By Craig DiLouie, LC
What you need to know:
- Track lighting is a flexible solution for contemporary spaces
- Basic system includes trackheads (lights) mounted on energized track
- Trackheads typically provide ambient or accent lighting, including wall washing
- Track itself may be rigid, flexible (rail) or cable
- Track may be line-voltage (typically higher-wattage lamps producing more light) or low-voltage (typically smaller trackheads providing precise beam spreads)
Need a flexible lighting solution? Get on track. Track lighting consists of luminaires (light fixtures) placed on energized track. Since track can be configured in a wide variety of patterns, and the luminaires, also called trackheads, can be attached anywhere on the track and aimed in any direction, it provides homeowners with a range of lighting options.
Where to Use Track
Typical track applications including living, family and hallway spaces with high ceilings or contemporary décor. It is particularly well suited to spaces that require movable and aimable accent lighting, or for sloped or concrete-slab ceilings that do not allow for recessed lighting. The accent lights typically use directional reflectorized lamps (light bulbs), with a variety of beams spreads available. While often used for accent lighting, track lighting can also be used for general lighting and wall washing. It is also compatible with dimming for additional flexibility.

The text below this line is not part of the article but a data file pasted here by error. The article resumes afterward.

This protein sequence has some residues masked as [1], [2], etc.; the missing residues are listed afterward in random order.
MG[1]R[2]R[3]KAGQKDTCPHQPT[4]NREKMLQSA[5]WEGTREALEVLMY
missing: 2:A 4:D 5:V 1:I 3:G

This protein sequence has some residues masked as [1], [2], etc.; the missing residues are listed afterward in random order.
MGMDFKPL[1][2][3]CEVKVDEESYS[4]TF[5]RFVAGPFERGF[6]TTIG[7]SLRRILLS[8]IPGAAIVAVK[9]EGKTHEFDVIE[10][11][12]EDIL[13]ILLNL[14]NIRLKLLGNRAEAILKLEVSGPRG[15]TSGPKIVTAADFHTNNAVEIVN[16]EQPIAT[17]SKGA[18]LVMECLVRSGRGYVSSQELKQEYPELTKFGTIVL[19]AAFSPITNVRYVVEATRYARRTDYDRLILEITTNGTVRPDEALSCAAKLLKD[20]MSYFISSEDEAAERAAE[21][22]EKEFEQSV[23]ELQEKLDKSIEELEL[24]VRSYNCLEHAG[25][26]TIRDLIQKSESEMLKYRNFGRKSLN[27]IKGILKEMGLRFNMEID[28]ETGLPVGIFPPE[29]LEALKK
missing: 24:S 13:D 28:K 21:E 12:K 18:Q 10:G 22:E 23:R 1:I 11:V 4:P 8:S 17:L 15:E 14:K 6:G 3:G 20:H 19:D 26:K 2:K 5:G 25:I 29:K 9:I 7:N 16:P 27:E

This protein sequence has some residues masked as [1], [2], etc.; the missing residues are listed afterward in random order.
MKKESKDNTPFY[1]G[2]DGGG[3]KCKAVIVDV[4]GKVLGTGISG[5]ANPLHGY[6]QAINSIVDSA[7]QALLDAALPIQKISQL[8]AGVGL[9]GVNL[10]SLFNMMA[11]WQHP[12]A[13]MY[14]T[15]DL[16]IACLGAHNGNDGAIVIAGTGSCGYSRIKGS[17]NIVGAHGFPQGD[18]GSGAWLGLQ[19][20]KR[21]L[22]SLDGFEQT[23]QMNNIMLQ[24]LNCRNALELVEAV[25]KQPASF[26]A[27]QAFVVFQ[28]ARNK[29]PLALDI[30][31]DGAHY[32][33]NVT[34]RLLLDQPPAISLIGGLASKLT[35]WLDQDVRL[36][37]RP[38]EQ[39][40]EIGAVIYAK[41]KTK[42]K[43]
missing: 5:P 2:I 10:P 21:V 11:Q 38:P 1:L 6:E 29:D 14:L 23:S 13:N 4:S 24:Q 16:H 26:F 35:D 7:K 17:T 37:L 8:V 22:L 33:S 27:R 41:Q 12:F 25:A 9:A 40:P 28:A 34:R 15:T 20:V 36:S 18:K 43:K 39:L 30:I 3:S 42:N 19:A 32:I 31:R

Line-voltage trackheads tend to use higher-wattage lamps, delivering more light, while low-voltage trackheads tend to be smaller and therefore less visible and obtrusive. Low-voltage track typically accommodates trackheads that aim and focus light on small tasks or provide decorative highlighting. For example, small, low-voltage, dropped pendants can be used to light task surfaces such as countertops; multiple pendants are often hung together to light a specific horizontal surface. Trackheads require a transformer, which may be mounted remotely around the end of the track (when using low-voltage track) or directly integrated into the trackhead (for mounting on line-voltage track).
How to Mount Track
The track itself may be rigid, flexible or cable. Traditional rigid track, available for line- and low-voltage track systems, consists of an extruded strip permanently mounted to the ceiling, cut, joined or set in a variety of patterns using L, T, X or flexible connectors. While a variety of finishes are available, white is popular as it matches most ceilings. It can be mounted flush onto or recessed into the ceiling plane.
Flexible track, or rail, is a semi-rigid metal strip that can bend to complement the surrounding architecture, or mounted on, close to or suspended from the ceiling. This allows interesting curved shapes such as circles and spirals. It is usually sold as an electrified low-voltage strip, although some line-voltage systems are available. Cable track generally consists of two parallel electrified wires hung under tension between two opposing walls or ceiling-mounted suspension points. The cables make a distinctive statement, and are typically low-voltage.